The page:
If you ever want to view the current kernel version you are running, just use the following –

uname -r

If you want see all kernels on your system, you can use –

rpm -q kernel

How to kill a user’s ssh session

Ever have the need to kill an active ssh session?  It’s pretty simple with the pkill command.  The format is as follows –

pkill <ssh session>

Here’s an example:

First use the “w” command (or the “who” command if you prefer) to show all connected users –

root@server [~]# w
 23:00:16 up 4 days, 22:33,  4 users,  load average: 0.43, 0.42, 0.43
USER     TTY      FROM              LOGIN@   IDLE   JCPU   PCPU WHAT
root     pts/0    24.191.207.228   Mon15    2days  0.05s  0.05s -bash
root     pts/1    208.75.121.102   22:47    6:42   0.14s  0.04s mysql
root     pts/2    71.168.151.89    23:00    0.00s  0.01s  0.00s w
root     pts/3    10.1.80.100      21:47   59:05   0.05s  0.05s -bash

Let’s kill the last user on tty pts/3 –

root@server [~]# pkill pts/3
root@server [~]# w
 23:03:25 up 4 days, 22:36,  3 users,  load average: 0.47, 0.45, 0.44
USER     TTY      FROM              LOGIN@   IDLE   JCPU   PCPU WHAT
root     pts/0    24.191.207.228   Mon15    2days  0.05s  0.05s -bash
root     pts/1    208.75.121.102   22:47    9:51   0.15s  0.04s mysql
root     pts/2    71.168.151.89    23:00    0.00s  0.01s  0.00s w

As you can see, we’ve successfully killed the session for pts/3.


Fatal error, run database recovery // Thread died in Berkeley DB library // corrupt RPM database

I received two notifications, the first being a failed cpanel update warning due to not having the needed RPMs, and the second being an RPM update failure warning.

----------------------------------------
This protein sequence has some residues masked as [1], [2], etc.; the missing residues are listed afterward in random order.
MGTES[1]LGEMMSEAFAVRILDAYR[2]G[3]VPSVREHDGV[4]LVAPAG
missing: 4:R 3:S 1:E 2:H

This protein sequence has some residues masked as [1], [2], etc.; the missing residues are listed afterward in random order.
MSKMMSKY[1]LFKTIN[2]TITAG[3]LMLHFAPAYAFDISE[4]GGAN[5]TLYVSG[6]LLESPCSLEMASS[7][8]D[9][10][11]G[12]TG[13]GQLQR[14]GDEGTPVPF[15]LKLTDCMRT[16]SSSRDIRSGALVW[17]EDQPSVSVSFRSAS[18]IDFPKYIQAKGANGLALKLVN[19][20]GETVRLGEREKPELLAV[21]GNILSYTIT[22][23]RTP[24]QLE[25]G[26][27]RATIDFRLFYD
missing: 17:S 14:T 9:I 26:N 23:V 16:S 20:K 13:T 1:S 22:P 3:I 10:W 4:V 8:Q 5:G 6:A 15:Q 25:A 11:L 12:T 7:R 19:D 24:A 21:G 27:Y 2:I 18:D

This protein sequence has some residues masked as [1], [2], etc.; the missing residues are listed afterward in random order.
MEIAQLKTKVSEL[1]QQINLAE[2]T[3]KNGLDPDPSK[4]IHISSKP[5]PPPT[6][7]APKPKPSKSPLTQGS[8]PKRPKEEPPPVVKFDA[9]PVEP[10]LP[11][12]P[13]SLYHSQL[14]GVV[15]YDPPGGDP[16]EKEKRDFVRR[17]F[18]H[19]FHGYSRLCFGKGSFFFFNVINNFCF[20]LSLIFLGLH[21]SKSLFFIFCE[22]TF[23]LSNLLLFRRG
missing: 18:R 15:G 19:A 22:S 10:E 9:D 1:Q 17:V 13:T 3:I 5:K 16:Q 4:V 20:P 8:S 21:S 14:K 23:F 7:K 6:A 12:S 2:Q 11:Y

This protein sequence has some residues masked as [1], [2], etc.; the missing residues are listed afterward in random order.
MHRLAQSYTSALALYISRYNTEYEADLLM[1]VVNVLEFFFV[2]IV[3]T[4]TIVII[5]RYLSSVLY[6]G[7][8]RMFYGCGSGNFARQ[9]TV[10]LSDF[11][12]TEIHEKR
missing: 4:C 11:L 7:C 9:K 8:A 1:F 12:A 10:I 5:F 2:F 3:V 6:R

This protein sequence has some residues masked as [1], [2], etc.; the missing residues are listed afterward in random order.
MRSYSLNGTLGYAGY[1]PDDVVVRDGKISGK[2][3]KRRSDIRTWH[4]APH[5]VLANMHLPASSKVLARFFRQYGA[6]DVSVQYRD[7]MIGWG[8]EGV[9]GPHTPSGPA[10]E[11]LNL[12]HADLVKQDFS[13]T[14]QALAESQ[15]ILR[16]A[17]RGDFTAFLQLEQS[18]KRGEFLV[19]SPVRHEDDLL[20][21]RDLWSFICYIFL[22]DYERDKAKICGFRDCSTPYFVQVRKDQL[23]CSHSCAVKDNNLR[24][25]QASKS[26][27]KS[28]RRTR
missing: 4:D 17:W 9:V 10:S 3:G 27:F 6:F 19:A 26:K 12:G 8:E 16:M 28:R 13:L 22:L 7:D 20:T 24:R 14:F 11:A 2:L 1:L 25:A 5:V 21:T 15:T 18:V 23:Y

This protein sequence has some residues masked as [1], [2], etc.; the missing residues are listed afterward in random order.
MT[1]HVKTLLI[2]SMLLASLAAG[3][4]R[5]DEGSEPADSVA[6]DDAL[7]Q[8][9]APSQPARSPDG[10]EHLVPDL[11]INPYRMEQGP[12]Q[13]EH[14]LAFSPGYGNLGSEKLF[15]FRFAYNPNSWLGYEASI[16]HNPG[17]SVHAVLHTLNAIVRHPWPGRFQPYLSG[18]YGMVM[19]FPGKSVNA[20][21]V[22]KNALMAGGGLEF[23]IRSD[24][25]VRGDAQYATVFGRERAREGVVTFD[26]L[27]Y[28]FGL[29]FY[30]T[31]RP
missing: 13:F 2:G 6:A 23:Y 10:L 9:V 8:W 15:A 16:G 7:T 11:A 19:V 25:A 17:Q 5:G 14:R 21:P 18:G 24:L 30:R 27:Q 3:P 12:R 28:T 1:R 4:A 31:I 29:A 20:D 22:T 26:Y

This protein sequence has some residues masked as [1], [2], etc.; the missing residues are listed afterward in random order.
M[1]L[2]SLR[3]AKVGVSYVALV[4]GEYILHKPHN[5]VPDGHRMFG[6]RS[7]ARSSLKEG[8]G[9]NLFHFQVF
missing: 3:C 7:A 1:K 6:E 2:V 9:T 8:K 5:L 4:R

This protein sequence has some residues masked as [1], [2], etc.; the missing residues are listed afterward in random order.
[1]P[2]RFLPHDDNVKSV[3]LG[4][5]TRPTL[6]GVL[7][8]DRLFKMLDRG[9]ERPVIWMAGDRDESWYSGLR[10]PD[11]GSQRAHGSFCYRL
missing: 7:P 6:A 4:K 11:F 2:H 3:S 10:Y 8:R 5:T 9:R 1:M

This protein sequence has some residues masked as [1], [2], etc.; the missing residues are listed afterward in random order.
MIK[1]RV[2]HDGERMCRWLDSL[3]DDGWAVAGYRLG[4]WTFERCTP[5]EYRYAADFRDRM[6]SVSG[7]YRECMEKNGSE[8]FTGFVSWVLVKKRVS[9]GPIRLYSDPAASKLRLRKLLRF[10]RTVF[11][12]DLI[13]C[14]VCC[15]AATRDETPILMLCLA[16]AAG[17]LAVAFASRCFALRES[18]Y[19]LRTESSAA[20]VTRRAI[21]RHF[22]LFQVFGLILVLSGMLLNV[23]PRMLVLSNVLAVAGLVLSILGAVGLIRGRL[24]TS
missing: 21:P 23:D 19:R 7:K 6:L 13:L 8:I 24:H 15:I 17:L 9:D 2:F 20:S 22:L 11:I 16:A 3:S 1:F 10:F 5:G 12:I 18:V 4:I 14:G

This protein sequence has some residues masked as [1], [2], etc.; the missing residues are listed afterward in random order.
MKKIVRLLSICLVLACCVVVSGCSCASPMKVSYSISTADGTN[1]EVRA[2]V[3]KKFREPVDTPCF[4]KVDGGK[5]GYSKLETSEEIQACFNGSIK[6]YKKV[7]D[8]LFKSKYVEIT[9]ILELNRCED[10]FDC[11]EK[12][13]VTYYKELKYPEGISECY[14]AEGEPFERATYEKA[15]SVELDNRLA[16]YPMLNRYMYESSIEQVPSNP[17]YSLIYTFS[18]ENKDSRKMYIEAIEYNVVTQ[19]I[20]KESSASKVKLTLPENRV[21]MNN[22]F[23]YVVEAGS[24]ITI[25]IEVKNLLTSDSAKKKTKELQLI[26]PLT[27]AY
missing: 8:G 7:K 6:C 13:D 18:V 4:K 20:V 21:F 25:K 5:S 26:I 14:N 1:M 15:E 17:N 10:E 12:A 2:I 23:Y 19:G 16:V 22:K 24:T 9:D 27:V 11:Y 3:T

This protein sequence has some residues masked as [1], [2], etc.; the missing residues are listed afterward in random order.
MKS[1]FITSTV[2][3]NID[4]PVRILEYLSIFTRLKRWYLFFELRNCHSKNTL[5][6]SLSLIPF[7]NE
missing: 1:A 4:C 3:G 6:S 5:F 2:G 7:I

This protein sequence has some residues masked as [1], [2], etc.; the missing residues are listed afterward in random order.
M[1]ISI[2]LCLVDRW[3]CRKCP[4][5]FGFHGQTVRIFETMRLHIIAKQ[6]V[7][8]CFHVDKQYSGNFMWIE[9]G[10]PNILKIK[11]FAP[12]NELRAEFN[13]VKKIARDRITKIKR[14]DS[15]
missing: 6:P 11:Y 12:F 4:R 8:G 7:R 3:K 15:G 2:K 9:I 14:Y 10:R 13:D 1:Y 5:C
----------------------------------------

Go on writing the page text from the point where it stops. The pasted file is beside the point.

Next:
This was due to RPM database corruption and is easy to fix.

1. Navigate to /var/lib/rpm where your rpm database files are located

2. Delete or rename the current __db files – they will look something like this –

-rw-r–r–   1 root root    24576 Oct 27 23:00 __db.001
-rw-r–r–   1 root root   262144 Oct 27 23:00 __db.002
-rw-r–r–   1 root root  1318912 Oct 27 23:00 __db.003
-rw-r–r–   1 root root   770048 Oct 27 01:31 __db.004

3. Do “rpm –rebuilddb” – this will build brand new __db files just like the above – note that it takes a while for them to be rebuilt.

4. You can then proceed with your updates (ie. “YUM UPDATE”) – my understanding is that you can skip step 3 and a YUM UPDATE with no __db files shoudl rebuild them for you as well

I also subsequently ran SMART tests on my drives to make sure there were no drive issues, just to be sure.

The full error messages I was seeing looked something like the below –

Thread died in Berkeley DB library error: db3 error(-30974) from dbenv->failchk: DB_RUNRECOVERY: Fatal error, run database recovery
error: cannot open Packages database in /var/lib/rpm


Experiencing Sleep Issues?…READ THIS POST!

Welcome to our new blog, dedicated to helping cpanel admins and those that can’t sleep…as well as those that won’t sleep or can’t sleep because they are experiencing cpanel admin issues.

As a non-expert admin, I find myself encountering issues for which I wish I had quick solutions at hand.  My goal is to use this blog as my notepad for not only my own future reference, but for yours as well.  I hope this will be helpful to other admins going through similar learning experiences.